The author, longshoreman and philosopher Eric Hoffer wrote, “A busy life is the nearest thing to a purposeful life”.
While I can appreciate moments of relaxation and even occasional idleness, my days are purposefully filled with opportunities, conversations, and growth.
Though I cannot recall a time in my employment history with the Sunset Empire Park & Recreation District in which I was not busy, my schedule in recent months has intensified. There is always work to do and so much of my work revolves around networking, communicating and listening.
One of those opportunities has come about lately and has been an energizing and productive portion of my schedule.
The Sunset Empire Park and Recreation District Board of Directors has developed several strategies and priorities since the district took ownership of the Sunset Recreation Center in January.
Above all, they have wanted to help the community become more aware of the opportunities that could come because of that acquisition and they sincerely desire to listen to our community and provide services and programs that benefit all our residents and guests.
The board formed three community leader teams to correlate with their three priorities in assessing the opportunities of the SRC: recreation for all, sports tourism and child care and youth programs.
Those teams were formed with strategic requested involvement from community leaders in those specific areas. The teams formed and have been meeting for the past few weeks. The results of that process have been dynamic, fruitful, and inspiring.
Team members include elected officials like Seaside city councilors and local business owners that have helped us evaluate how sports tourism can benefit our local economy. They have included representatives from local nonprofits like Lower Columbia Youth Soccer Association, Pacific Basketball League and Seaside Kids Inc. as well as local artists and photographers as we look at what the building can offer to enhance wellness and recreation through creative programming. And they have included parents, school administrators and other folks who serve the children and youth of our community.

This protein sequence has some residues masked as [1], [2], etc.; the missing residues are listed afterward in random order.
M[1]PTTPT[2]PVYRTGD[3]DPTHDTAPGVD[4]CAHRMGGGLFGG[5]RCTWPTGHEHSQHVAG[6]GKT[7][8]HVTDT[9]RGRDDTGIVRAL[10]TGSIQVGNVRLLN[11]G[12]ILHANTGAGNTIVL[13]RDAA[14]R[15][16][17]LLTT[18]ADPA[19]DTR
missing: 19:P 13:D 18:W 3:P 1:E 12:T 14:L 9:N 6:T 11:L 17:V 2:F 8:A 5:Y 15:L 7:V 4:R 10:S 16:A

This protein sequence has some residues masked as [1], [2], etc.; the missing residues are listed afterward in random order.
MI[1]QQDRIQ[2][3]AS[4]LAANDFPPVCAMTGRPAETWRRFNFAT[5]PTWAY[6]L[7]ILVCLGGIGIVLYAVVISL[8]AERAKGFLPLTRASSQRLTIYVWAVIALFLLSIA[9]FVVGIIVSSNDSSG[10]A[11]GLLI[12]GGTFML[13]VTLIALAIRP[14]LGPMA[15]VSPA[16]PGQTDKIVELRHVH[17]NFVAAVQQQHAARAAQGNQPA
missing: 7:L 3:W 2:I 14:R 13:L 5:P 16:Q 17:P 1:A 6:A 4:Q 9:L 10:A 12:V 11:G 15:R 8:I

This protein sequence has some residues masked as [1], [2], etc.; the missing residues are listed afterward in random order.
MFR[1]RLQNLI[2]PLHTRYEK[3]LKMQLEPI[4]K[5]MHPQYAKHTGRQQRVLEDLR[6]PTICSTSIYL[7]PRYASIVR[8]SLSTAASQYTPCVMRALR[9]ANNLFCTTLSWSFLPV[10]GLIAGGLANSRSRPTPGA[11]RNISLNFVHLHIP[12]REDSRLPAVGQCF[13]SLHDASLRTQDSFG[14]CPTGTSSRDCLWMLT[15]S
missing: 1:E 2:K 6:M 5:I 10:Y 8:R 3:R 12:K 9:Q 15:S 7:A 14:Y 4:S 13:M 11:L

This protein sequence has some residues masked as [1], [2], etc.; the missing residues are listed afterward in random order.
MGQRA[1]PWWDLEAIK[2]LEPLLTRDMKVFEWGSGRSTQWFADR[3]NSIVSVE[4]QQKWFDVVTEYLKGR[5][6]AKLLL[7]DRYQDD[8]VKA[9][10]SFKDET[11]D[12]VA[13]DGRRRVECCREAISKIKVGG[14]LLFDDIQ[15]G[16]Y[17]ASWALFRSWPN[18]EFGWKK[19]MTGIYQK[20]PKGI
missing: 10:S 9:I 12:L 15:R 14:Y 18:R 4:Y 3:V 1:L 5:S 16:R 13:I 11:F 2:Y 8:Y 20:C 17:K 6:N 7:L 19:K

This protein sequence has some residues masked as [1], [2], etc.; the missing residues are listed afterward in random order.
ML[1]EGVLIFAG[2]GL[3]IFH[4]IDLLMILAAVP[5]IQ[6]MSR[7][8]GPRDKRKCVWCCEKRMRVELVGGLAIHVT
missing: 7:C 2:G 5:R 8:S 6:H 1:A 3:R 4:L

These teams have met with open discussions and conversations about the potential of the SRC, which has been incredibly helpful for the board and staff. Great ideas have been circulated and while there are unique perspectives in those meetings, a few themes have emerged:
The community needs more space to serve both our adult population, especially senior citizens, and the youth of our community.
The property is large enough that it can accomplish several objectives including meeting demand for recreation and childcare space but also potentially meeting needs in workforce housing, office space for local nonprofits and space for potential business partners.
It is crucial that the district have the right mix of recreation, wellness, arts and culture and youth programs available, and the property is uniquely situated to accommodate all those objectives.
There are many in our community that have completely supported and endorsed the property acquisition, recognizing the tremendous value and potential that the building has.
These themes have validated the decision to purchase the building by the district board of directors. That decision was reached after a thorough review of the other options available and the condition of the building. From my perspective, the board understood the great potential of the building and were able to effectively measure that potential with any potential challenges that the property would have.
I am thankful to have the opportunity to be busy, productive and have purpose in my professional life and happy to work in a community where we value the opportunity for recreation for all in the future.